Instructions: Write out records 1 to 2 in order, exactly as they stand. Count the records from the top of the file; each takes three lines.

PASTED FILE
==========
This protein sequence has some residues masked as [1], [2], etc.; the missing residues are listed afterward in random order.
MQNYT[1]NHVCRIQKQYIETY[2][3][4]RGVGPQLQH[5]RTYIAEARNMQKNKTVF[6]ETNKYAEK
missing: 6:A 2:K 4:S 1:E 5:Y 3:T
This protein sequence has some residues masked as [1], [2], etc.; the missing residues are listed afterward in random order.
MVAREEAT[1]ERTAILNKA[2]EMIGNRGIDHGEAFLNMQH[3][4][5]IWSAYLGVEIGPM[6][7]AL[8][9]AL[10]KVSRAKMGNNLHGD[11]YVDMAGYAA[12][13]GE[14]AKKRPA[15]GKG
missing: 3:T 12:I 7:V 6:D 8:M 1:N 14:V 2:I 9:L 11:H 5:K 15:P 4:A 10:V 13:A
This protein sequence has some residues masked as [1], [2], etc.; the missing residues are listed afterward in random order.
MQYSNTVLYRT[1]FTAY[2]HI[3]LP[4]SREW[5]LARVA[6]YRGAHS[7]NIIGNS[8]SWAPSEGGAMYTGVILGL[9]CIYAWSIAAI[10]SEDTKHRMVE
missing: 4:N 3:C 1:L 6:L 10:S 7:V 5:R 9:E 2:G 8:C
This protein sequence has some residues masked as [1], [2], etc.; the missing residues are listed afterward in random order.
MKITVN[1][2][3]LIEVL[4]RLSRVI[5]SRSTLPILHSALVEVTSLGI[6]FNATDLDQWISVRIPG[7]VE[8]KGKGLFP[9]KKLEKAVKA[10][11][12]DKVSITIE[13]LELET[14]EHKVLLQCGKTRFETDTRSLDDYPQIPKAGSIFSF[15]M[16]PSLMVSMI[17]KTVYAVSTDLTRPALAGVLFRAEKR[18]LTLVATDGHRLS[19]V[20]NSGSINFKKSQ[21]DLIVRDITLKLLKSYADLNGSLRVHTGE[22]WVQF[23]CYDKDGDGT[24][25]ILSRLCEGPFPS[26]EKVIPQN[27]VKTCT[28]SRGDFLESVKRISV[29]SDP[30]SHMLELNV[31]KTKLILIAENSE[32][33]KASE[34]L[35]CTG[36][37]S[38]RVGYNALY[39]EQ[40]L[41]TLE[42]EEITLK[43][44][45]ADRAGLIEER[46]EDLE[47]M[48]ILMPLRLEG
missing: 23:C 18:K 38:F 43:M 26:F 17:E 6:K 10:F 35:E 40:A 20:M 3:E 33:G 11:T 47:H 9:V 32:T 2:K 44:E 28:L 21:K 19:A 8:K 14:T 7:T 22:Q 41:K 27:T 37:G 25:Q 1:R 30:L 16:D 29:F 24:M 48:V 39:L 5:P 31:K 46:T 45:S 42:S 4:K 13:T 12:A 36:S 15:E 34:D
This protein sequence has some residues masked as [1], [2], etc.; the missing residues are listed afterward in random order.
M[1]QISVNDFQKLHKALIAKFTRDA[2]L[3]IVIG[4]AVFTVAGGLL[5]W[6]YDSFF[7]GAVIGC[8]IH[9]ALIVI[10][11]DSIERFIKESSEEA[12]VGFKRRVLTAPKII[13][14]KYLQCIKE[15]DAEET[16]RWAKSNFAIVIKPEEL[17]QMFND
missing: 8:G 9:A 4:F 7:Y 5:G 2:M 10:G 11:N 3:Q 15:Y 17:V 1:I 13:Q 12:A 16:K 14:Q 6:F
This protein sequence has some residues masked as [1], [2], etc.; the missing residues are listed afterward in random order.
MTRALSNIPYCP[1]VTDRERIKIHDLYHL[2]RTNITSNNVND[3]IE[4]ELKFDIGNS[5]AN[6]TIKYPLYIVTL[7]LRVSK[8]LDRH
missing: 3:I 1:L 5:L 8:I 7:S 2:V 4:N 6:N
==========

This protein sequence has some residues masked as [1], [2], etc.; the missing residues are listed afterward in random order.
MQNYT[1]NHVCRIQKQYIETY[2][3][4]RGVGPQLQH[5]RTYIAEARNMQKNKTVF[6]ETNKYAEK
missing: 6:A 2:K 4:S 1:E 5:Y 3:T
This protein sequence has some residues masked as [1], [2], etc.; the missing residues are listed afterward in random order.
MVAREEAT[1]ERTAILNKA[2]EMIGNRGIDHGEAFLNMQH[3][4][5]IWSAYLGVEIGPM[6][7]AL[8][9]AL[10]KVSRAKMGNNLHGD[11]YVDMAGYAA[12][13]GE[14]AKKRPA[15]GKG
missing: 3:T 12:I 7:V 6:D 8:M 1:N 14:V 2:I 9:L 11:H 5:K 15:P 4:A 10:V 13:A